• How can we simplify autonomous maintenance tasks?
    • Can the design combine the prior or next operation, or both?
    • Can the operation be simplified, improving training time?
    • How can we standardize the input and output for the prior and next operation?
    • Why is the flow left to right and the next operation right to left?
    • Can we optimize the footprint?
  3. Determine OEE Targets - The team reviews the current state data from existing equipment OEE measures and value stream mapping analysis. Next, there are discussions about applicable new technologies, current best practices and what needs to be developed to improve the OEE factors and flow. From this discussion, targets can be formulated.
  4. Determine Cost Saving Targets - Equipment effectiveness improvements must translate to the bottom or top line; it is why organizations are in business. From the OEE targets set in Step 3, financial ratio targets related to revenue gain, cost of goods sold and gross margin must be determined.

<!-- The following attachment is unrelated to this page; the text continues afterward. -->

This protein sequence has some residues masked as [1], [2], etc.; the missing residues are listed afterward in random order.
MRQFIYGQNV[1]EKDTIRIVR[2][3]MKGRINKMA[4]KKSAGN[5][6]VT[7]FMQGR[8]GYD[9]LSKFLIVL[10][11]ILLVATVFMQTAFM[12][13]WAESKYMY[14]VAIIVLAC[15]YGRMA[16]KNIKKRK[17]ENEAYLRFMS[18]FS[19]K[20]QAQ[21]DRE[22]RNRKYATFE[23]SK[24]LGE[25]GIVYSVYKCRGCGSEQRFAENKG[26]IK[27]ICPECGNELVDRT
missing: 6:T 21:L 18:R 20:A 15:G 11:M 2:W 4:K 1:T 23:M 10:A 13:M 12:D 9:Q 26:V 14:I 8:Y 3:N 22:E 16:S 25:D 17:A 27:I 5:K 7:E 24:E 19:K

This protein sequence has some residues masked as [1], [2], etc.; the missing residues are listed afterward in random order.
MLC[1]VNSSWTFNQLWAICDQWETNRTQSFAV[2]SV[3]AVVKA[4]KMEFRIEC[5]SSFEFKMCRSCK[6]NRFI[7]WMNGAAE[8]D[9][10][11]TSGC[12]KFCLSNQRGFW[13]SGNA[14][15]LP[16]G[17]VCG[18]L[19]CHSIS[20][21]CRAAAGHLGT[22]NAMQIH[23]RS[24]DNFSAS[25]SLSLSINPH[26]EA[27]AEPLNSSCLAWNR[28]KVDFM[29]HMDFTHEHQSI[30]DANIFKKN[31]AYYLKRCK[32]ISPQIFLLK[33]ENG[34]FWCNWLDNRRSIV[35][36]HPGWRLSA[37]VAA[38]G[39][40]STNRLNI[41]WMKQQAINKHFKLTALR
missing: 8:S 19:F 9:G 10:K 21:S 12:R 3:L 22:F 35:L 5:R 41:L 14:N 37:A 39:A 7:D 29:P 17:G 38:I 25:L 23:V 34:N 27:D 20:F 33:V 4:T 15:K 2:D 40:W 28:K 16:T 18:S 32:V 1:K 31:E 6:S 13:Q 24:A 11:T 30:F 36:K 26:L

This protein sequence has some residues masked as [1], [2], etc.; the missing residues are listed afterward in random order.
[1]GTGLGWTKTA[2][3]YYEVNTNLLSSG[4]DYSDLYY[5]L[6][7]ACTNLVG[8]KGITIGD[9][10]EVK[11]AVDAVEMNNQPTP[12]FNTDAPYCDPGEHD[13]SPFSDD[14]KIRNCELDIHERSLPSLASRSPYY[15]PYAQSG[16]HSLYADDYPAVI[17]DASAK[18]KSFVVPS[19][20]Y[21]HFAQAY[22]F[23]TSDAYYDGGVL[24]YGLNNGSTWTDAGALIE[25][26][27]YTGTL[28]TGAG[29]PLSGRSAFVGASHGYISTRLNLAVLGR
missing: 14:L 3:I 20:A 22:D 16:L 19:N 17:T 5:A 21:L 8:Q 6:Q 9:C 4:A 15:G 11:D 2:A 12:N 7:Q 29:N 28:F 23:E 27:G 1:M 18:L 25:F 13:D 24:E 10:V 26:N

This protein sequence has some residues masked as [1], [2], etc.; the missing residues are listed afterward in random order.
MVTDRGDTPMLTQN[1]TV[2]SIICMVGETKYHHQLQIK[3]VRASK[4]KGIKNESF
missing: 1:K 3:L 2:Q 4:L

5. Start the Design Stage - With the completion of the previous DFOEE steps, the OEM supplier and its key component suppliers take the team leadership role. However, this does not mean the other members are not participating within this step. The diverse knowledge of this team will continue to provide critical direction in the design of the equipment. The blueprint, some component prototypes, drive systems, ergonomics, energy efficiency and specifications are established. A prototype machine is then put together. Part of this stage is reviewing the design milestones with the stakeholders, who include the leaders who set the purpose.